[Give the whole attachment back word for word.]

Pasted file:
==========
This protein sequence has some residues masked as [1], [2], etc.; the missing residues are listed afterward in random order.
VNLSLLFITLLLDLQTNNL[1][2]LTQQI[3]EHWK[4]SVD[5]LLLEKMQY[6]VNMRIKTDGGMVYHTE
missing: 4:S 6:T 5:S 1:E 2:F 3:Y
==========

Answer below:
This protein sequence has some residues masked as [1], [2], etc.; the missing residues are listed afterward in random order.
VNLSLLFITLLLDLQTNNL[1][2]LTQQI[3]EHWK[4]SVD[5]LLLEKMQY[6]VNMRIKTDGGMVYHTE
missing: 4:S 6:T 5:S 1:E 2:F 3:Y